According to Bioy Casares’s notes, Borges’s main statements on the issue of race range from the late 1950s to the early 1970s. They can be divided into Borges’s negative reaction to how views on race were radically changing in the United States, and Borges’s production of otherness in his comparison of other Latin American countries, especially Brazil, to Argentina.
In May 1957, Borges disapproves of African Americans’ display of pride through consumerism. Comparing them to poor Argentinean people during Peronism, Borges says they “threw everything they had” (“se echaban encima todo lo que tenían”) at Cadillacs and convertibles (Bioy Casares 2010, 102–103). In 1959, he questions the legitimacy of African American art: “Have the blacks been able to justify what defines black art?” (“Los negros, ¿hubieran sido capaces de dar las razones con que se define al arte negro?”) (206). In these two instances, Borges was commenting ironically, and definitely looking down at the cultural, political, and economic ascension of African Americans in the United States at that time. Later, in 1963, he would refine this same fact as an explicit problem: “the blacks in the United States are a real problem, not a fictional one” (“los negros de los Estados Unidos son un problema real y no ficticio”) (346). In the same conversation, he dismisses one of his interlocutors as “completely idiotic” (“completamente idiota”) for complaining about the absence of black people in Buenos Aires (346). In 1965, the conversation recurs. Once again, Borges mentions the issue of African Americans in the United States, where according to Bioy Casares’s euphemism, “now, where there are blacks and whites, disagreeable situations arise” (“donde hay negros y blancos ahora se suscitan situaciones desagradables”) (445).
A conversation that takes place in January 1969 is particularly relevant when it comes to Borges’s view on shifting racial politics in the United States. Talking to Thomas Di Giovanni, his North American translator at the time, Borges teasingly states, “in the United States, people don’t make fun of blacks.” (“En los Estados Unidos no hacen bromas contra los negros”) (508). Di Giovanni proceeds to explain that there is an ongoing racial war in his country and that whites do not make fun of black people because they are afraid and want to preserve themselves from any harm. Borges replies, “I am racist. I would take the floor from them and we’d see who emerged the winner. I would clear the United States of blacks, and, if nobody stopped me, I would even do the same in Brazil. If they do not get rid of blacks, they will make the country another Africa.” (“Yo soy racista. Les tomaría la palabra y veríamos quién gana. Limpiaría los Estados Unidos de negros y si se descuidan me correría hasta el Brasil. Si no acaban con los negros, les van a convertir el país en África”) (508).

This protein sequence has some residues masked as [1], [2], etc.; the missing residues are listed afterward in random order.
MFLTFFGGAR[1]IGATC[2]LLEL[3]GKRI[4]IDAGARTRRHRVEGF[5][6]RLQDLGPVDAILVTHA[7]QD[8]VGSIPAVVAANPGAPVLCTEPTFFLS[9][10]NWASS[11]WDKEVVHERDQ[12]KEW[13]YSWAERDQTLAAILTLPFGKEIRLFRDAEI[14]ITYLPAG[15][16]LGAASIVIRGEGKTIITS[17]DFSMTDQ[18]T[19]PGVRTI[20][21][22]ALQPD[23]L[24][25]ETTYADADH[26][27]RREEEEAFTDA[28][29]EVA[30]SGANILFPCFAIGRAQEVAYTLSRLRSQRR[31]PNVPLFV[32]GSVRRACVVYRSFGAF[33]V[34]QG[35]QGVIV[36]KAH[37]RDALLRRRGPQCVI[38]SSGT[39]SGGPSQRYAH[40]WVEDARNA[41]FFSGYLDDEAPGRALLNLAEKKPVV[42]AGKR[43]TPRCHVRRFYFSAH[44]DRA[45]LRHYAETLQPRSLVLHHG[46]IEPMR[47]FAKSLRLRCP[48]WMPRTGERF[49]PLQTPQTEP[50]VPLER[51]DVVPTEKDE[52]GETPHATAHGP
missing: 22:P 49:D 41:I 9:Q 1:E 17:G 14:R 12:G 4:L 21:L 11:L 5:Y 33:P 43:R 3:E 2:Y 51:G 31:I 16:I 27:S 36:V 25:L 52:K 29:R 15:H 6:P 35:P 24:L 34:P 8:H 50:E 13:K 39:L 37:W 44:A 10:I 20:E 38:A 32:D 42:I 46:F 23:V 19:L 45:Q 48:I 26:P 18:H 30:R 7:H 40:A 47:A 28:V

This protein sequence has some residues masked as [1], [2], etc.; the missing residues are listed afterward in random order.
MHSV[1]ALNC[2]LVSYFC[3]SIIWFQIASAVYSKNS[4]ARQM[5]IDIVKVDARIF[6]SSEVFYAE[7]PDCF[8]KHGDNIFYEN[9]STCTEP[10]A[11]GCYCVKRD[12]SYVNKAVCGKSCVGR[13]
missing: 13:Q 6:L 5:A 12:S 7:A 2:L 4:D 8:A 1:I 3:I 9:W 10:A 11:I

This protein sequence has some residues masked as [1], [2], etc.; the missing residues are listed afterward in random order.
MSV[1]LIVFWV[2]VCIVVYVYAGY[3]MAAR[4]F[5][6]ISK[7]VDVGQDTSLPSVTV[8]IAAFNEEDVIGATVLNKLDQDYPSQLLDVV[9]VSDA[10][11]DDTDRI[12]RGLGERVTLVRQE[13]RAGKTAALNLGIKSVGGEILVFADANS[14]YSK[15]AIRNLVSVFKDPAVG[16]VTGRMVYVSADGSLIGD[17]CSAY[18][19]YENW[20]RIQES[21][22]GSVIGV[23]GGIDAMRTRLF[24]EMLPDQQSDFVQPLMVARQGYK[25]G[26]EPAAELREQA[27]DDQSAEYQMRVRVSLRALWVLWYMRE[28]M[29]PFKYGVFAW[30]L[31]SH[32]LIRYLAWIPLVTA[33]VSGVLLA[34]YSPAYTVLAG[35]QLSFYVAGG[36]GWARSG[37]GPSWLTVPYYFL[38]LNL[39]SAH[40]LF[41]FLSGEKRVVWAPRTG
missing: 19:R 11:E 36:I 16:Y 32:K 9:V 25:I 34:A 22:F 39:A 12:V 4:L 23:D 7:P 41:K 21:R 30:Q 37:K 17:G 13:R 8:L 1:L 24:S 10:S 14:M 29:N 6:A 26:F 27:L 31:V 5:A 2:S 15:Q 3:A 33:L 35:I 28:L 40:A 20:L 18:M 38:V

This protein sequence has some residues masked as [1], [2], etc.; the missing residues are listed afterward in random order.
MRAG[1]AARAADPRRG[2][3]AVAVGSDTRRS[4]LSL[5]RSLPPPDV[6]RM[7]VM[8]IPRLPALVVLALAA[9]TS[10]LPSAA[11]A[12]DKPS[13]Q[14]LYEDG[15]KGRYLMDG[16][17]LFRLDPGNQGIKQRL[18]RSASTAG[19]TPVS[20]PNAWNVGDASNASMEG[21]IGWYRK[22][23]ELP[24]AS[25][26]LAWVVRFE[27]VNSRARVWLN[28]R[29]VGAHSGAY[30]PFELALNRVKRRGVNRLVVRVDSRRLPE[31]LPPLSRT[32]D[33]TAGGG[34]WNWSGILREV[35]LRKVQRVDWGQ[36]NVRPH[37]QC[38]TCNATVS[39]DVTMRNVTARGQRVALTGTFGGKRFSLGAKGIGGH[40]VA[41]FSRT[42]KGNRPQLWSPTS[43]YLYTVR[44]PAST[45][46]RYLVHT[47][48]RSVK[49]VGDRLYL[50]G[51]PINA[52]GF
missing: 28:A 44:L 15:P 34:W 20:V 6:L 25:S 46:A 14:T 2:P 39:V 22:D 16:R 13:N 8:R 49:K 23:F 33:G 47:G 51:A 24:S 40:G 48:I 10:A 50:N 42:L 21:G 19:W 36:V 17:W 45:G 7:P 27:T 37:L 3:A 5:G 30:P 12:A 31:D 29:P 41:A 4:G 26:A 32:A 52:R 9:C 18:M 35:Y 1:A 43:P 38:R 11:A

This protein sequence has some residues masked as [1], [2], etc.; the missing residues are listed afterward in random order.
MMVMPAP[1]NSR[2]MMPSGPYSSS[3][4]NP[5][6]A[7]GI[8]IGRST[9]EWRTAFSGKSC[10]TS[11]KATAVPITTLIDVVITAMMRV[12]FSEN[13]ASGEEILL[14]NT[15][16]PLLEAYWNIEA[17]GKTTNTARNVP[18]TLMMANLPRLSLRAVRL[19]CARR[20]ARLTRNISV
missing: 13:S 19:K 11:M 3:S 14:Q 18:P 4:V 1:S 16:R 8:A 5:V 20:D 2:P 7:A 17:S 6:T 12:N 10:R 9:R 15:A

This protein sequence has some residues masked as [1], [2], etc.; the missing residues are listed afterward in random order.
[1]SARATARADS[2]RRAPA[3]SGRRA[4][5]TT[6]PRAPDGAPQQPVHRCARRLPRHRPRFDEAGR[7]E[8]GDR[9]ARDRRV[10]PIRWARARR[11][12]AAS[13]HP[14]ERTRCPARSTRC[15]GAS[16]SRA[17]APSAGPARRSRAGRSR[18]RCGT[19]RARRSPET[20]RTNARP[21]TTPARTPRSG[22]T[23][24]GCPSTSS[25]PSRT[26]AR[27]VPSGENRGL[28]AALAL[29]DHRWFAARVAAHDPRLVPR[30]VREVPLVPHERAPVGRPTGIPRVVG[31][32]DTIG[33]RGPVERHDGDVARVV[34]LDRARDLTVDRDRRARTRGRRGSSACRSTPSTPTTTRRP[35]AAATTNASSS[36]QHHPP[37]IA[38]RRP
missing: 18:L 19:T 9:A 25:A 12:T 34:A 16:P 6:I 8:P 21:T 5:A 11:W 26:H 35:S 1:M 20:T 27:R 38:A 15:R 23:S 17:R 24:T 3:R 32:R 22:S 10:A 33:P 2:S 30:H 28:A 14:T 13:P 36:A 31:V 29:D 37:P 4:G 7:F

In the same year, returning from a short trip to the United States, Borges states that Americans are too sentimental in relation to black people. To his interlocutor’s passionate denouncement of white people’s cruelty toward enslaved people, Borges says: “the disapproval of cruelty is a white man’s sentiment. I do not believe that cruelty appears bad to black people.” (“La desaprobación de la crueldad es un sentimiento de los blancos. No creo que la crueldad les parezca mal a los negros”) (516). In 1971, Borges returned to the subject by complaining that in the United States, “you cannot say anything against blacks” (“no podes decir nada contra los negros”) (534–535). In another conversation in the same year, Borges added that “the only merit they [the blacks] have is that of being mistreated and that, as Bernard Shaw once said, is no merit” (“el único mérito que tienen [los negros] es el de haber sido maltratados y eso, como observó Bernard Shaw, no es un mérito”) (546).
As for Borges’s production of otherness in relation to his surroundings, particularly in relation to Brazil, in 1959, in the face of Bioy Casares’s assertion that black people in Brazil were real, Borges added, “indeed, and they are professionals, not amateurs, like ours” (“sí, profesionales, no amateurs, como los nuestros”) (193). In 1969, Borges blamed the downfall of Latin America on Bartolomé de Las Casas, a priest who in the fifteenth and sixteenth centuries saved indigenous people from slavery by suggesting that people from Africa should be primarily enslaved. For Borges, Las Casas was “well-intended but obtuse” (“bien intencionado, pero obtuso”), as the result of his endeavor was a substantial increase in the black population in countries such as Mexico and Uruguay (472). In 1971, Borges tells the story about the time he was asked why he did not like Brazil; his answer was simply that it was a country of black people. He goes on, surprised at people’s reaction to his statement, “they didn’t like it at all” (“eso no les gustó nada”) (456). Here, Borges was making the same point, of a certain censure toward “white men,” just as he did in relation to the issue of race in the United States.